Make no mistake: the Gospel is political.
Politics refers to “the affairs of the city” and “influencing other people on a civic or individual level.”
Throughout his life, death, and resurrection, Jesus is political. He influences people to live into the Kingdom of Heaven. For Jesus, Heaven is not essentially some place off in the distance where you go after you die. No, Heaven is a way of life to be lived right here, right now. We see this clearly in the prayer he taught his disciples:
Thy kingdom come, thy will be done on earth as it is in heaven.
When Jesus entered Jerusalem riding a donkey on Palm Sunday, he was performing a political act. But it was a political act unlike any other.
Let’s contrast the politics of Jesus with the politics of Rome. Rome spread its Gospel, its “good news,” in a very deliberate way. As Fr. John Dear points out:
We're so used to that word "Gospel," that it's lost its original meaning. But in those days, when the Roman empire went off and conquered another land in the name of their god Caesar, and killed all the men, raped all the women, and destroyed all the homes, the soldiers would come back parading through the land announcing "the Gospel according to Caesar," the Good News of the latest victory of Caesar, that another land has been conquered for their god Caesar, and that Caesar's enemies have been killed.
The Gospel is political. I don’t want to pick on ancient Rome because ancient Roman politics was essentially like the politics of every other nation. We influence other people through power, coercion, and violence.
In spreading its Gospel, Rome was spreading the Pax Romana. Rome genuinely believed that it was spreading peace and its method for spreading peace was violence. They praised their gods that the enemies of Roman Peace had been killed.
That’s the politics of Rome.
But that’s not the politics of Jesus.
On Palm Sunday, Jesus revealed an alternative way of being political. A political ruler’s entry into a city was of great importance in the ancient world. Roman rulers would enter a city on a war horse to show power and domination. Jesus rode on a donkey. Indeed, this was to fulfill the ancient prophecy of Zechariah, which Matthew quotes:
Tell the daughter of Zion,
Look, your king is coming to you,
humble, and mounted on a donkey,
and on a colt, the foal of a donkey.
The large crowd spread their cloaks on the ground and waved their palm branches as they shouted “Hossana to the Son of David.” The Jewish Annotated New Testament states that the cloaks and palm branches were meant “to connect Jesus to the kingship of Israel.” The term “Son of David” was also a clear messianic reference that hoped for a new political ruler, but just what kind of king was Jesus? Matthew gives a hint. Many today might accuse Matthew of playing fast and loose with his quote from Zechariah 9:9-10:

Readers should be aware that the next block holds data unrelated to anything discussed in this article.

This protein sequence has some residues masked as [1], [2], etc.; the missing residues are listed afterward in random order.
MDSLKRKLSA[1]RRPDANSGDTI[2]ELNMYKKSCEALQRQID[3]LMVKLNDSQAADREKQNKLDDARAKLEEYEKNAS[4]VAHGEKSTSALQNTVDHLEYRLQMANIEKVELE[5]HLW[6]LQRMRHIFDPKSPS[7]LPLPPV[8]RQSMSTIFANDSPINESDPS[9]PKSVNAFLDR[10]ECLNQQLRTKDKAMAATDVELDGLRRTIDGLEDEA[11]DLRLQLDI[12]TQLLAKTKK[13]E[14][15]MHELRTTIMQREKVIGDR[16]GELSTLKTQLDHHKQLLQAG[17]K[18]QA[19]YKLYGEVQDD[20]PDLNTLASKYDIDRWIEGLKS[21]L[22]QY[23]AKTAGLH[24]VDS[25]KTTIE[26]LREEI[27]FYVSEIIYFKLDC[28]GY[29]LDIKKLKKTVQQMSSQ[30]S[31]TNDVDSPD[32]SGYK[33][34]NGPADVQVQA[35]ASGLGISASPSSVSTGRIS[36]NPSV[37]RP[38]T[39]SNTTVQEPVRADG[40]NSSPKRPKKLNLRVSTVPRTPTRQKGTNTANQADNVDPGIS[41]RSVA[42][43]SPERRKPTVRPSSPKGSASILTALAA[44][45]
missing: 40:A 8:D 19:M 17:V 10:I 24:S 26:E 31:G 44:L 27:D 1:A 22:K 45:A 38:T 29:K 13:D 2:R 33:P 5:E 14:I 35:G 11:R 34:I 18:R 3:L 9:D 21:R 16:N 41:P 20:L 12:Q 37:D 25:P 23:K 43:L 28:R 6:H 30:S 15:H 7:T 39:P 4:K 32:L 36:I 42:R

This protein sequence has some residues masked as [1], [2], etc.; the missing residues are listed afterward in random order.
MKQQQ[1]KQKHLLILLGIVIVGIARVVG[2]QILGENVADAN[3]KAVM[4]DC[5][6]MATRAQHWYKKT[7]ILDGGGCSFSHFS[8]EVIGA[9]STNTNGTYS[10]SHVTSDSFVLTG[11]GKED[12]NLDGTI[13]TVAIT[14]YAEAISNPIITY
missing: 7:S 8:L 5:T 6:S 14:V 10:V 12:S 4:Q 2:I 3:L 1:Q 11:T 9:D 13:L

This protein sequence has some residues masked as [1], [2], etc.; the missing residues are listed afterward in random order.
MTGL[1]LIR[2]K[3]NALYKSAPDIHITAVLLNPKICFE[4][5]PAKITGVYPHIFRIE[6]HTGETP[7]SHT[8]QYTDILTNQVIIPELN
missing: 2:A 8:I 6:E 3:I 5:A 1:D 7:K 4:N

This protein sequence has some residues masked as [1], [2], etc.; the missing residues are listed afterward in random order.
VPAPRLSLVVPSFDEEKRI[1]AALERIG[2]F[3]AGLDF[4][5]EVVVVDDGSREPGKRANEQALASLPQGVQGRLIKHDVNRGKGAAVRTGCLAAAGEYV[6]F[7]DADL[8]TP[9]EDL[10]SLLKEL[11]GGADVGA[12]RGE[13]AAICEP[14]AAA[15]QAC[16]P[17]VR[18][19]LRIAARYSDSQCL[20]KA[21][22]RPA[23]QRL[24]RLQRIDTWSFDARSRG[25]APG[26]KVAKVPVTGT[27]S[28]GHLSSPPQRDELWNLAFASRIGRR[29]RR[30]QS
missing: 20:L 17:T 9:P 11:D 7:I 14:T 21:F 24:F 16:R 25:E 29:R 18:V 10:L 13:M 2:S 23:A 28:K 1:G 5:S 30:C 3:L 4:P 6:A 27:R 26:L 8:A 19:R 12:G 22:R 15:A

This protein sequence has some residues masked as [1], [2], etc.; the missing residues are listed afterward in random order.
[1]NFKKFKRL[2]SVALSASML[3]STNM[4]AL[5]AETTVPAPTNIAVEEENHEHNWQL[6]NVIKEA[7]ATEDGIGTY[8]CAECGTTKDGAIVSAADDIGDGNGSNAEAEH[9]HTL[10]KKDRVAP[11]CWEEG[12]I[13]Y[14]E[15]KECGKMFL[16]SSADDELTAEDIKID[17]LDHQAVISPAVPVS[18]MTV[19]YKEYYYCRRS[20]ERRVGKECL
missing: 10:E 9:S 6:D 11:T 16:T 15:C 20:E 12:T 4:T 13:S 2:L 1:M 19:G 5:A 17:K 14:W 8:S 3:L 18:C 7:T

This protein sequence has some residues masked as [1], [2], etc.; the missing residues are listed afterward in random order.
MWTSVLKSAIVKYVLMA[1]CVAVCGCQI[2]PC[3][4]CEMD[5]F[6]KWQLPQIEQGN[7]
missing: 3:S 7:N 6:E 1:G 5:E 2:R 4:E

Shout aloud, O daughter Zion!
Lo, your king comes to you;
triumphant and victorious is he,
humble and riding on a donkey,
on a colt, the foal of a donkey.
Notice that Matthew omits that the king will be “triumphant and victorious.” Was Matthew lazy? Did he just forget?
No, Matthew was deliberate. He knew that Jesus was a different kind of king and that the Kingdom of Heaven is a different kind of politics. When Jesus rode into Jerusalem on Palm Sunday, he was revealing that the reign of God is in stark contrast to the reign of Rome and every other political system that seeks triumphant victory by influencing people through violence and coercion.
The Gospel of Jesus is different. This Gospel is the politics of humility, service, forgiveness, and a nonviolent love that embraces all people, but especially those we call our enemies.
Tragically, we tend to live by the politics of Rome, not the politics of Jesus. Whether we are Republicans or Democrats, American or Russian, whenever we seek to influence others through coercion and violence, we are following the politics of Rome.
Fortunately, Jesus revealed the alternative. He called it “The Kingdom of God.” It’s a political way of life based not on triumphant violence, but rather humble service. The politics of Jesus makes sure everyone has daily bread, it seeks to forgive debts and sins, it avoids the temptation to commit evil against our neighbors, and it calls us into a life of forgiveness.
But this is risky. We know that the politics of Jesus led him to Good Friday, where he suffered and died. And yet he stayed true to the Kingdom of God, speaking words of forgiveness even as he was murdered. “Father, forgive them for they know not what they do.”
This is not just a call to a personal ethic; this is a political ethic. Indeed, the politics of Jesus seeks to influence our personal lives, but it also seeks to influence our political lives. Wherever personal or political systems use violence, power, and coercion to be triumphant and victorious, Jesus beckons us to follow him into a different kind of politics – into the Kingdom of God that lives and dies by love, service, and forgiveness.
Adam Ericksen blogs at the Raven Foundation, where he uses mimetic theory to provide social commentary on religion, politics, and pop culture. Follow Adam on Twitter @adamericksen.
Image: Palms fashioned into a cross, Ricardo Reitmeyer / Shutterstock.com